Latest Men’s Health News
By E.J. Mundell
WEDNESDAY, Jan. 22, 2020 (HealthDay News) — Should a dying man be allowed to let doctors harvest his sperm for possible use by strangers after death? Yes, say two medical ethicists in the United Kingdom.
Writing in an article published Jan. 20 in the Journal of Medical Ethics, Drs. Nathan Hodson and Joshua Parker said that such donations would be akin to the organ donor process.
“If it is morally acceptable that individuals can donate their tissues to relieve the suffering of others in ‘life-enhancing transplants’ for diseases, we see no reason this cannot be extended to other forms of suffering like infertility, which may or may not also be considered a disease,” the team wrote.
Hodson is an ethicist at the University of Leicester, while Parker is at the Wythenshawe Hospital in Manchester, England.
The authors pointed to the situation for infertile couples in Britain, where demand for donor sperm currently outstrips supply. Giving men the option of adding sperm to the list of bodily items to be harvested and donated after death could help ease that problem, Hodson and Parker said in a journal news release.
Sperm can be collected after death either through electrical stimulation of the prostate gland or surgery, and then frozen until required, the ethicists said. Concerns about the possible transmission of “unhealthy” genes can be eased by doing health checks on both the donor and the sperm.
Dr. Nicol Noyes is chief of reproductive endocrinology and infertility at Northwell Health in Manhasset, N.Y. Reading over the new article, she said that posthumous use of donated sperm is something fertility specialists deal with in their practice.
“I have previously created children using gametes [reproductive cells] — both sperm and eggs — posthumously, meaning the person was deceased at the time the child was conceived and born,” she said. “The person providing the gamete had consented to such, prior to becoming incapacitated with, for example, a terminal cancer or serious metabolic disease.”
In her mind, as long as there is informed consent from the donor, and the sperm is considered free of communicable disease, “it would seem reasonable to allow that person to donate sperm with the intent to create a person,” Noyes said.
Besides helping infertile couples create a baby, “it would certainly also provide a means for a dying person to feel his own self ‘living on’ or alternatively for passing his attributes on, particularly if lacking any genetically linked offspring of his own,” Noyes said.
According to Hodson and Parker, evidence suggests that sperm collected after death can result in pregnancies and healthy children, even when retrieved 48 hours after death.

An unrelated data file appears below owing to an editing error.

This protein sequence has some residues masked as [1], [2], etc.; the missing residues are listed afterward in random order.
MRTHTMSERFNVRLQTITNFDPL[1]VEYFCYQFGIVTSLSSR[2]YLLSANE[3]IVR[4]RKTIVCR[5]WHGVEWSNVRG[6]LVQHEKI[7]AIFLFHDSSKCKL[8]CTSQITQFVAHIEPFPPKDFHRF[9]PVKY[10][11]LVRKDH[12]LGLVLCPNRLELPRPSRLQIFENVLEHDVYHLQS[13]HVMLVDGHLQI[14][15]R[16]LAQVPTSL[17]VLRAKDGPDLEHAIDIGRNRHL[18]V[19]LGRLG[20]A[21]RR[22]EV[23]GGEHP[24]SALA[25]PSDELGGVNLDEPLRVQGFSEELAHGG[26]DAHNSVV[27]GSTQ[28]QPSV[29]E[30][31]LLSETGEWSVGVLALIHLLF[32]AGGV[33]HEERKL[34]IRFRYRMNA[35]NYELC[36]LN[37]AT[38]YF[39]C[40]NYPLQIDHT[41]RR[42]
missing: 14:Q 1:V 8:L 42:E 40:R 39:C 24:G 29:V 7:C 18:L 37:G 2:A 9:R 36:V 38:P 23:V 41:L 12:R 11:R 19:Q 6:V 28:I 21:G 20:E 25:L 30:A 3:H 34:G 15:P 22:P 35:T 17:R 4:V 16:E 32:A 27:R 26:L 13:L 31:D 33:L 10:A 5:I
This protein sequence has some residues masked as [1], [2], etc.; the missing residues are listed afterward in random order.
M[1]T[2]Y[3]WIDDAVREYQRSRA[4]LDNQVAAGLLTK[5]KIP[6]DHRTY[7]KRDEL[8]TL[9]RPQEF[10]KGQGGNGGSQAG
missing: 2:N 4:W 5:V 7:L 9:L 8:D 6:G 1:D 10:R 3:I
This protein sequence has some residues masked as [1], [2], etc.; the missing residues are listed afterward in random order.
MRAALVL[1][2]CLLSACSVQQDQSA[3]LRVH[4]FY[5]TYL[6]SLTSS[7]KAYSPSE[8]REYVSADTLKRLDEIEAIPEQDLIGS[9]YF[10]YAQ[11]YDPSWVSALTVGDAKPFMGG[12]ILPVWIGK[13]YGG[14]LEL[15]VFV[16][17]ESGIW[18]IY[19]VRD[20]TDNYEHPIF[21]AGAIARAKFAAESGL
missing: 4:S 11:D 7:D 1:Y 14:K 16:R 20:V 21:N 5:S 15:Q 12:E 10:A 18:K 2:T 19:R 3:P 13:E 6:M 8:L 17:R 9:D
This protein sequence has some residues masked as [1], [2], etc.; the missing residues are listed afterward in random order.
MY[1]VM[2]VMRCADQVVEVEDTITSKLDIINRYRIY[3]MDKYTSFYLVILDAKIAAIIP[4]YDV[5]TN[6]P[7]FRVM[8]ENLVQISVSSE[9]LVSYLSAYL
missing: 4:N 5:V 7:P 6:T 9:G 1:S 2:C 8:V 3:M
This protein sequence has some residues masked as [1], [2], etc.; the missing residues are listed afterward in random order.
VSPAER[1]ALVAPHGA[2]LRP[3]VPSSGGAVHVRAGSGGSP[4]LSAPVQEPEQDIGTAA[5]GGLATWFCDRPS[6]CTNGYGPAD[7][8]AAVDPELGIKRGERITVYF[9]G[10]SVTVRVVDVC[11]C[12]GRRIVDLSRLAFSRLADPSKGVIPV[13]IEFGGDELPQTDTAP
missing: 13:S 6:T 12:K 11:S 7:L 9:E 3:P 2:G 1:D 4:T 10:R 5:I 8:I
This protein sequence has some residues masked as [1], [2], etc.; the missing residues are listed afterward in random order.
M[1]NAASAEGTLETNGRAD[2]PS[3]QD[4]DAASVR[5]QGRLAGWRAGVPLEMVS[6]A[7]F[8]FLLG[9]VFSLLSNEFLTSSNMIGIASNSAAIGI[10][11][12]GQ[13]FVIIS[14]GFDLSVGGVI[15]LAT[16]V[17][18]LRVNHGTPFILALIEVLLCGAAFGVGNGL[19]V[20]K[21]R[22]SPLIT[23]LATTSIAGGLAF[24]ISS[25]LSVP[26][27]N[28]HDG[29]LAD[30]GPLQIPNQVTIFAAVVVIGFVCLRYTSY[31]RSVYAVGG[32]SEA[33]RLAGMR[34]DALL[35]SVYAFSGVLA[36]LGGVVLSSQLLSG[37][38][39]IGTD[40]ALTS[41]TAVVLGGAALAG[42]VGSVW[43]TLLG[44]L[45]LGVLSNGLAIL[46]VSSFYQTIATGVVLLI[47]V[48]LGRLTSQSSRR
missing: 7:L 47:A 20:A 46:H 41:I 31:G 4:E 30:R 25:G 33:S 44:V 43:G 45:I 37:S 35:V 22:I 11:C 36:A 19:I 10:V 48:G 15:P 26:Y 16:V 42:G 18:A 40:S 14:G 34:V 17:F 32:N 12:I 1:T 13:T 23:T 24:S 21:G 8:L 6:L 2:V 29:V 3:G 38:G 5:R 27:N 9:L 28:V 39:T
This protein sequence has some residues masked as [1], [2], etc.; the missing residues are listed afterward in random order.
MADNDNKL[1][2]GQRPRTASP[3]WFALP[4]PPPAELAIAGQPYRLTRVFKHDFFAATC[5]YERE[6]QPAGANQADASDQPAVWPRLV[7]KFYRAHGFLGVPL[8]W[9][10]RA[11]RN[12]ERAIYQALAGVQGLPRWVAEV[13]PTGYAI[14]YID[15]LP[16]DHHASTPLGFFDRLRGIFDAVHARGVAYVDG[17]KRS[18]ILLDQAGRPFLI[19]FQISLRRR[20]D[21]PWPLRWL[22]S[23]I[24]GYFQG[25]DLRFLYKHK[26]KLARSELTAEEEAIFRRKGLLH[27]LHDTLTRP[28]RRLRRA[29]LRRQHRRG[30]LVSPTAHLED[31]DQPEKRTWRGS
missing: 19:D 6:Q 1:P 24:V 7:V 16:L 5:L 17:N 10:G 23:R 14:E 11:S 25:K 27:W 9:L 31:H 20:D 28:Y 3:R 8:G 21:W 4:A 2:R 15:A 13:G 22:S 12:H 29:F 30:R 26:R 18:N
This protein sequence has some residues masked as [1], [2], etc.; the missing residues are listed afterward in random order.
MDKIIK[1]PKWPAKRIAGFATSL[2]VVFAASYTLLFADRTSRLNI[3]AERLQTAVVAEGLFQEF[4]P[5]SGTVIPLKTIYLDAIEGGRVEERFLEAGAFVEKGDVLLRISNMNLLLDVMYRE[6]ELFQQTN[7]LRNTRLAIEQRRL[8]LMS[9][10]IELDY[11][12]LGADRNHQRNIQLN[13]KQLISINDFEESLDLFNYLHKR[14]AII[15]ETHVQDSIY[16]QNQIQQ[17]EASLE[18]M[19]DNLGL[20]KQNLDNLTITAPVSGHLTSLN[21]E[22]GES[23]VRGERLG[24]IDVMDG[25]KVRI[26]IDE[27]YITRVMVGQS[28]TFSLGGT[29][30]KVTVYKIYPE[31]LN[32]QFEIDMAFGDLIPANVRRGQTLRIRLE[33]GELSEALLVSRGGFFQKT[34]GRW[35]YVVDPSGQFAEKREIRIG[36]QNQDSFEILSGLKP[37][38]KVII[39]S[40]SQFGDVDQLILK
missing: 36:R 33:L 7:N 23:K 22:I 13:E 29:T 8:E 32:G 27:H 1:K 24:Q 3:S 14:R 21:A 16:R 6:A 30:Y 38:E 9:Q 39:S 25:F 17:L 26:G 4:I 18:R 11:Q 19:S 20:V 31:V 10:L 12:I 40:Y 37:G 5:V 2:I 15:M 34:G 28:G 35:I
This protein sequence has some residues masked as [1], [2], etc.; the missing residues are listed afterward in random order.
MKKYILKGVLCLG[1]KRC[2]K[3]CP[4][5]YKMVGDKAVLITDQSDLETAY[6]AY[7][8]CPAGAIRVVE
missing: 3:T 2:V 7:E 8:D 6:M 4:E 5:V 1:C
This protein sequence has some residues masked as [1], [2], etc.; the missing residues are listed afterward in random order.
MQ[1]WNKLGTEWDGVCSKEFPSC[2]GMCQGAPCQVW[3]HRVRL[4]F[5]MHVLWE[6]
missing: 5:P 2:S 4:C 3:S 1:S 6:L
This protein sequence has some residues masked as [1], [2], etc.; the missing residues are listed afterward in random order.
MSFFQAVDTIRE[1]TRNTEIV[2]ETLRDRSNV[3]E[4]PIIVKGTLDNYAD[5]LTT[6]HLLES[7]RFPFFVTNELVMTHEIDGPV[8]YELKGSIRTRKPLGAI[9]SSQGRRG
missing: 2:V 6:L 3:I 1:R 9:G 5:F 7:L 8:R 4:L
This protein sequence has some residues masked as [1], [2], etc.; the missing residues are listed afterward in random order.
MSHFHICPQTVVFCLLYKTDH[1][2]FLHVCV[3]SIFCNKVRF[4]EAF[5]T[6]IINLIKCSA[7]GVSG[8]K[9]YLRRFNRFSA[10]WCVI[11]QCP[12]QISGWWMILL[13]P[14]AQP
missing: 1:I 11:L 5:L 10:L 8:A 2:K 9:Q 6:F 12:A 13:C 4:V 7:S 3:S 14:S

Noyes added that, once collected, frozen sperm has a long shelf-life. But ethical questions could emerge over time.
“One question that comes to mind is, what if no one wants the particular sperm — how long should it be stored?” Noyes said. “Another question might be — should there be a maximum duration on the storage on all samples or is crossing multiple generations fine? Once frozen, sperm is good ‘forever’ — if not for decades, or even centuries.”
And of course there is the issue of the donor’s surviving family, she said.
Just as is the case for solid organs, families could still have the right to refuse sperm donation after death, the British team said, and expectations about the status of a child born from the use of such sperm would have to be clarified before donation.
“The important point is that considerations of the family, including a romantic partner surviving the deceased man, do not justify a blanket ban on the use of sperm collected after death, especially if the donor has specified a desire to donate,” Hodson and Parker wrote.
But Noyes noted that rapid advances in technology are complicating matters.
“Traditionally, sperm donation has mostly been an anonymous process,” she said, so children conceived with donor sperm had a tough time finding out who their biological father was. But with the advent of genetic-testing platforms, such as 23andMe and AncestryDNA, “anonymity can no longer be guaranteed,” Noyes said.
And once a child conceived via donated sperm reaches the age of majority, she added, would he or she have any say in whether their father’s sperm could be used to create half-siblings?
All of this means that the ethical landscape around sperm donation continues to evolve, Noyes said. “I am curious to watch this new chapter unfold and see how it will impact the people and the process of adoption and gamete donation,” she said.
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SOURCES: Nicole Noyes, M.D., chief ofreproductive endocrinology and infertility, Northwell Health, Manhasset, N.Y.; Journal of Medical Ethics, news release, Jan. 20, 2020